bitch or more commonly the stud dog.
    That's very interesting. Leave it to Dr Hutch to give a valid explanation why breeders don't see what the literature says we should. He is also against early spay and neutering and I think he has that right also.
    Nancy P



    "We give dogs time we can spare, space we can spare and love we can spare. And in return, dogs give us their all. It's the best deal man has ever made." M.Facklam

  3. #13
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    left testicle looking from which direction?

  4. #14
    Senior Member dback's Avatar
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    Quote Originally Posted by mjh345 View Post
    left testicle looking from which direction?
    Press his anal opening firmly against your forehead....the testicle covering your LEFT eye will be his aforementioned testicle
    "What a difference a week makes. This week I feel like a football coach. Last week I felt like Britney Spears' choreographer."
    Coach Bob Green, Montana Tech

  5. #15
    Senior Member HarryWilliams's Avatar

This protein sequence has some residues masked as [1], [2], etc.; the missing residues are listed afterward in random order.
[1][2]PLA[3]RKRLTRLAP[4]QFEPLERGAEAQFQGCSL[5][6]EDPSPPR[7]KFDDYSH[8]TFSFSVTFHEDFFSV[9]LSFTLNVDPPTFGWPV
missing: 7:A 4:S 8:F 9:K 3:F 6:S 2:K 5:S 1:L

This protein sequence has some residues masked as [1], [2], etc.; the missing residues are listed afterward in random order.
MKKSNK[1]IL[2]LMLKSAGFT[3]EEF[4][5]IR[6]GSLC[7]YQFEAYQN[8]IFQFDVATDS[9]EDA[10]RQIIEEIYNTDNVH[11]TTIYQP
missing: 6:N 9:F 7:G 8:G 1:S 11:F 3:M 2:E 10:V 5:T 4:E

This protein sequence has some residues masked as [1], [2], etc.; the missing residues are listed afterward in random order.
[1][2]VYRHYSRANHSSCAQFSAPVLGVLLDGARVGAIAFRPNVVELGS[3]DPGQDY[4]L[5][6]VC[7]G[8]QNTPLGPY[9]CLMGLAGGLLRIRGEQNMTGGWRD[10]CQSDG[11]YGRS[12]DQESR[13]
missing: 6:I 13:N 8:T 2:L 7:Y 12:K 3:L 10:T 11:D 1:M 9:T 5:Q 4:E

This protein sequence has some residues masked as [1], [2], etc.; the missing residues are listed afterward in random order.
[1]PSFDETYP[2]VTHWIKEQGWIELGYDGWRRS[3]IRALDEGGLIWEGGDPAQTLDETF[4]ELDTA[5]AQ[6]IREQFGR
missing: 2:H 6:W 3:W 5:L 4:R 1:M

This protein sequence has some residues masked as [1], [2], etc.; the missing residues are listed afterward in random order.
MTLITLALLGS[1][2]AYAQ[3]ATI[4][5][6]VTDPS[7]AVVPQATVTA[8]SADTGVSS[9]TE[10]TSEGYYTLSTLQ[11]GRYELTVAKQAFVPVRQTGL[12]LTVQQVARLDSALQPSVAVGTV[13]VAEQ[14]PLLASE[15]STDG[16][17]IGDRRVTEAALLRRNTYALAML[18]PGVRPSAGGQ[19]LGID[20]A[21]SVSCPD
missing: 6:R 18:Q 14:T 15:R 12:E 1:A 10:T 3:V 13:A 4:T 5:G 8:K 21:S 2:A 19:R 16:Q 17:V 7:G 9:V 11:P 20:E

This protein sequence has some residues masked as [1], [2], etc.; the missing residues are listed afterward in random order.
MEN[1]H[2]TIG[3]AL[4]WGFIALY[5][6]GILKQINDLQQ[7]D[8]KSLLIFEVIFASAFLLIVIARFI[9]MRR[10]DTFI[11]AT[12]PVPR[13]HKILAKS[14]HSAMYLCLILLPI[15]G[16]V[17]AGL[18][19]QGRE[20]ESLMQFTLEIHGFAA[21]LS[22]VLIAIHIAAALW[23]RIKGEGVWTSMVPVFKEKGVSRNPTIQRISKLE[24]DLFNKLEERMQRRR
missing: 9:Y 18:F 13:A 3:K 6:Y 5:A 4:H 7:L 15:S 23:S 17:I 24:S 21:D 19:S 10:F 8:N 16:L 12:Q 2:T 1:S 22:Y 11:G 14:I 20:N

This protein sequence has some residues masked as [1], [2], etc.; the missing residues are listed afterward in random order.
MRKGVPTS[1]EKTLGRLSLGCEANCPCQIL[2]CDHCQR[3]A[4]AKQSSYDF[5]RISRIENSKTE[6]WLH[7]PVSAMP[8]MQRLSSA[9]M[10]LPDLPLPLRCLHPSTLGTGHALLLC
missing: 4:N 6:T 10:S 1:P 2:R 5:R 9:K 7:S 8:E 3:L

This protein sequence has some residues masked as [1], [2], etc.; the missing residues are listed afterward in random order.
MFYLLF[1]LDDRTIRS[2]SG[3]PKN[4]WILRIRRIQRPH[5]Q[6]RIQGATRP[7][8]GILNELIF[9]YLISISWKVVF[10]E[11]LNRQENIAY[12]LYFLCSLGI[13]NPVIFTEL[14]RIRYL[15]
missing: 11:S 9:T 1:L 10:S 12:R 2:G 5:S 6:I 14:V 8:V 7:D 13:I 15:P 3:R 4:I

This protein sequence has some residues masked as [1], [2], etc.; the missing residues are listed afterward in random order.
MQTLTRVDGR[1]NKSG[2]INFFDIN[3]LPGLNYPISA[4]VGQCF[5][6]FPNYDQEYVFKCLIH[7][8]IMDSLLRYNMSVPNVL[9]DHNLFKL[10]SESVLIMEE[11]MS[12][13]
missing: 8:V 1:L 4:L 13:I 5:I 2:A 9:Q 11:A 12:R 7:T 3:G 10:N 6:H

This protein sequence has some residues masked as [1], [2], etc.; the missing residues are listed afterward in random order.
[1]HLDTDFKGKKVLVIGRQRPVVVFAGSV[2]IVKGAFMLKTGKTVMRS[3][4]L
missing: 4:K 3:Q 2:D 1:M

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    Quote Originally Posted by mjh345 View Post
    left testicle looking from which direction?
    If you were in Missouri and were facing Arkansas then left would be the direction of Kentucky. HPW
    "Sometimes we just gotta do what is right". Jerry 2006

    See ya in the field. HPW http://www.sagaciouskennel.com/

  6. #16
    Senior Member DUCK DGS's Avatar
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    Quote Originally Posted by dback View Post
    Press his anal opening firmly against your forehead....the testicle covering your LEFT eye will be his aforementioned testicle
    Now THAT'S funny!
    Sue

    Dave & Sue Robichaud
    Wassookeag Retrievers

    www.wassookeagretrievers.com
    ________________________________________

    If it was easy, everyone would do it!

  7. #17

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    Love this thread, folks; it's the way discussions should be: lots of info, not all agreeing, but most of it contributing to topic.

    I personally have always paid more heed to experienced breeders than to vets (on breeding/whelping/etc issues), unless they are vet/trainers/breeders themselves, or are specialists like Dr. Hutchinson. For example, umbilical hernias: every chessie litter we bred had hernias; top FT lines-- Lorraine Sarek's Fannie, with 2 Open wins, would never have existed if we had decided to eliminate our great bitch Dancer from breeding due to hernias. But ask most vets.....